For many hunters, drawing a coveted moose hunting permit is the hunt of a lifetime. Moose are managed through a permit lottery system, by management unit, allowing the department to limit or expand the harvest numbers annually by region.
Young Vermont hunters take to the field statewide during the annual youth deer weekend in November just prior to the opening weekend of Regular Firearm Season. To participate, you must be 15 years old or younger on the weekend of the hunt and have successfully completed a hunter education course.
Furbearer refers to mammals that traditionally have been hunted and trapped primarily for fur. Furbearers that are legally harvested for human use are always common and abundant.
As of January 1, 2020, any person may use a crossbow during any season when the use of bow and arrow is permitted.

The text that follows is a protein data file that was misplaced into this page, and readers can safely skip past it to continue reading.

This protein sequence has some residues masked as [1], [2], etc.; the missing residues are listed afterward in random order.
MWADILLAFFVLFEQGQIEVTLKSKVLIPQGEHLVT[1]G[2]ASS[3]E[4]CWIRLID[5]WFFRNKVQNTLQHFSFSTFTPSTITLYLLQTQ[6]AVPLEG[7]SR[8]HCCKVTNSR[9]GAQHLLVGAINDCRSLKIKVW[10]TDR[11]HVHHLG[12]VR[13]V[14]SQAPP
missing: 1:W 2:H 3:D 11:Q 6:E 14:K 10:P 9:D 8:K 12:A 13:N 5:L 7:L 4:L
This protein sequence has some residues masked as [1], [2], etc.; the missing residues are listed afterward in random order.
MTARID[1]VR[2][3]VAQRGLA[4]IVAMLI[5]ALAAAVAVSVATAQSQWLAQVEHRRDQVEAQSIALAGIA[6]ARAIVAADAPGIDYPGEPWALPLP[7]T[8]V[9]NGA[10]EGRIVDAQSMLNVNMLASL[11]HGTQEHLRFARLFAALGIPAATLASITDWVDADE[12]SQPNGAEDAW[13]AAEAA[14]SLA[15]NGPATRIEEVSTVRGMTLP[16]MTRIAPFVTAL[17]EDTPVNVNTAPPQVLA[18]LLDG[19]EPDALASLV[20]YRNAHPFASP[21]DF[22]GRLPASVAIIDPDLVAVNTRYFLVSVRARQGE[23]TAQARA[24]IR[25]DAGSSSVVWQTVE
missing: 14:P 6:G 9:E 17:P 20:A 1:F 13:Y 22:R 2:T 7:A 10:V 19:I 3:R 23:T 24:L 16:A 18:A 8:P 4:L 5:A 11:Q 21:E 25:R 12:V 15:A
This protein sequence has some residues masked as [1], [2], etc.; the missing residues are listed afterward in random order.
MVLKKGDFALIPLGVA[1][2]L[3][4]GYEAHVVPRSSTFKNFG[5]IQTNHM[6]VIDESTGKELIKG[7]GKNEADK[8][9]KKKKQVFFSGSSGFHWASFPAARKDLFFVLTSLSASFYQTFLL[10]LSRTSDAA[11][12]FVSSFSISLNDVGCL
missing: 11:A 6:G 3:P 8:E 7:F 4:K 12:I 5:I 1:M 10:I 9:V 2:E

Regulated hunting and trapping play important roles in conservation and management of furbearers. Trapping in Vermont is strictly regulated by the department, ensuring Vermont’s wildlife populations will be conserved for future generations of Vermonters.
To purchase a trapping license you must have either:
Vermont's varied habitats are home to locally abundant populations of cottontail rabbits, snowshoe hare, and gray squirrels.
Vermont's most reclusive big-game animal is remarkably abundant. Vermont has one of the densest black bear populations in the country, most commonly found in the Green Mountains and Northeast Kingdom.
Two of the department’s Wildlife Management Areas – Dead Creek and Mud Creek – are managed for controlled, public waterfowling, as is the federally owned Missisquoi National Wildlife Refuge.